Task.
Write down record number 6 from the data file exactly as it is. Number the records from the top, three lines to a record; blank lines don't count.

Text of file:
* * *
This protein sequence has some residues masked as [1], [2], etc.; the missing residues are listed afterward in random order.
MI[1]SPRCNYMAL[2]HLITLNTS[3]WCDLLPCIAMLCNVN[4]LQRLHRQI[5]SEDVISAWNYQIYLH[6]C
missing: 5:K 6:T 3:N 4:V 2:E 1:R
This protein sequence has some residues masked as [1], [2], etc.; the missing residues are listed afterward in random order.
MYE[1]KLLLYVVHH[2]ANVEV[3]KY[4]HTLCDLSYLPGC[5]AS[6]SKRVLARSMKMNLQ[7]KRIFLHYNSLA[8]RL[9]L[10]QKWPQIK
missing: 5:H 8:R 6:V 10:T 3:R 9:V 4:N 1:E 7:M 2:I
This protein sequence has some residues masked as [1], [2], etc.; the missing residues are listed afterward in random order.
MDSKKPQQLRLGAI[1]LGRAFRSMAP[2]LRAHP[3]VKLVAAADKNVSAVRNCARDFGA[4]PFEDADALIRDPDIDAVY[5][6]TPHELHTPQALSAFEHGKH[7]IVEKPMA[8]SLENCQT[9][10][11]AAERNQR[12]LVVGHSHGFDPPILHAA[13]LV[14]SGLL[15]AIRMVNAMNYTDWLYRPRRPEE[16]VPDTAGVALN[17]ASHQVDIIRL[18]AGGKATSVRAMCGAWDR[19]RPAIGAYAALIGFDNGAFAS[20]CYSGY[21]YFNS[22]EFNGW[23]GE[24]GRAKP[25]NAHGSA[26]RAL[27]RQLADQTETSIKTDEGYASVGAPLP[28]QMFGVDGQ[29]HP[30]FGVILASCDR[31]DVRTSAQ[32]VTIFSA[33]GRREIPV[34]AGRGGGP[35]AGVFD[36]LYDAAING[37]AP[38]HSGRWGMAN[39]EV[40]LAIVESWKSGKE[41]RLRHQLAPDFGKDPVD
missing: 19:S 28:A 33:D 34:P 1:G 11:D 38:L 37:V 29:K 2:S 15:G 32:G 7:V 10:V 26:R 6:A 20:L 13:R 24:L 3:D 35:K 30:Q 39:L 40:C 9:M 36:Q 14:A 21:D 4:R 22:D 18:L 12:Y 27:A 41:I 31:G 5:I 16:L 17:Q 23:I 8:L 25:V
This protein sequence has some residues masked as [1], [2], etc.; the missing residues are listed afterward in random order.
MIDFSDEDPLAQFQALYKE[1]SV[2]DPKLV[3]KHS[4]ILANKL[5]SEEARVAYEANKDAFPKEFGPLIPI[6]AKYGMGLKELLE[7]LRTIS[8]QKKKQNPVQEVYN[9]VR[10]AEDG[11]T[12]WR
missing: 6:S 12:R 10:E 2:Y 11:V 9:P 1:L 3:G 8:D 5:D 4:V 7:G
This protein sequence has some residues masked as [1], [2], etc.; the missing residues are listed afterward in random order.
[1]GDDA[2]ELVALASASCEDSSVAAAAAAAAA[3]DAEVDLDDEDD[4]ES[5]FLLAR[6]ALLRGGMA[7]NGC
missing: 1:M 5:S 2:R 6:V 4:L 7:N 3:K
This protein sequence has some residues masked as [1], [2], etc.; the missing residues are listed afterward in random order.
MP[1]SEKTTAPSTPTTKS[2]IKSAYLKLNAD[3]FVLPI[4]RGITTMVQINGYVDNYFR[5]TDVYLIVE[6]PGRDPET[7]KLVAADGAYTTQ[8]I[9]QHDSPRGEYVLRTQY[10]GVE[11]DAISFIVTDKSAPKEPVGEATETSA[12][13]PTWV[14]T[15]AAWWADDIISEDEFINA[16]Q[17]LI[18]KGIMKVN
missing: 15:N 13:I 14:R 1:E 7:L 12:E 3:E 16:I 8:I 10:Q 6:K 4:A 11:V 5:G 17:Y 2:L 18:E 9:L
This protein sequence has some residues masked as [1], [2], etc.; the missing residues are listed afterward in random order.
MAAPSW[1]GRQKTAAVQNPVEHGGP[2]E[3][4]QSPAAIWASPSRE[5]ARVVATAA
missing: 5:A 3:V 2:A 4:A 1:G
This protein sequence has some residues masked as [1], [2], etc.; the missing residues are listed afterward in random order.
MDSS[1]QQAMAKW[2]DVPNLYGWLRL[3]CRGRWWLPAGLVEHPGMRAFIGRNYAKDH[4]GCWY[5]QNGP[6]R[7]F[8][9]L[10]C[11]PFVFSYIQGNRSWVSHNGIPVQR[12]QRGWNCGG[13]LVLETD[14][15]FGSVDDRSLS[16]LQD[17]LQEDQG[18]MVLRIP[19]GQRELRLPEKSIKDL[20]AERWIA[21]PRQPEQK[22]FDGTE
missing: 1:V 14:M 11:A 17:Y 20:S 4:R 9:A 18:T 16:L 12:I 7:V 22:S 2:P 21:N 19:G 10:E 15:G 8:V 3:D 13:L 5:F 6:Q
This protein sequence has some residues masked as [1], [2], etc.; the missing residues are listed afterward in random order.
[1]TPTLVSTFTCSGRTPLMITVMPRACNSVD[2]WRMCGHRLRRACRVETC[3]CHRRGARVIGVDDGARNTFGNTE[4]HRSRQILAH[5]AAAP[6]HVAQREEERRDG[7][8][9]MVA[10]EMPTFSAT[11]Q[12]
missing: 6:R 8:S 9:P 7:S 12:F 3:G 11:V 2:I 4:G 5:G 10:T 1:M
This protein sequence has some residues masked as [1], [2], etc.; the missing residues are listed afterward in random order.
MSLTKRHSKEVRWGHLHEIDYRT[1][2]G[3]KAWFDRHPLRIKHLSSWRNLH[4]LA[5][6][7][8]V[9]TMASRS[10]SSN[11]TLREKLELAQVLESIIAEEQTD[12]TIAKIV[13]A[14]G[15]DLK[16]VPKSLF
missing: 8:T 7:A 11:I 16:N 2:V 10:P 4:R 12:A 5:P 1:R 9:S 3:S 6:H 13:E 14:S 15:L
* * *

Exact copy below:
This protein sequence has some residues masked as [1], [2], etc.; the missing residues are listed afterward in random order.
MP[1]SEKTTAPSTPTTKS[2]IKSAYLKLNAD[3]FVLPI[4]RGITTMVQINGYVDNYFR[5]TDVYLIVE[6]PGRDPET[7]KLVAADGAYTTQ[8]I[9]QHDSPRGEYVLRTQY[10]GVE[11]DAISFIVTDKSAPKEPVGEATETSA[12][13]PTWV[14]T[15]AAWWADDIISEDEFINA[16]Q[17]LI[18]KGIMKVN
missing: 15:N 13:I 14:R 1:E 7:L 12:E 3:E 16:I 8:I 10:Q 6:K 4:A 11:V 5:G 17:Y 2:L 18:E 9:L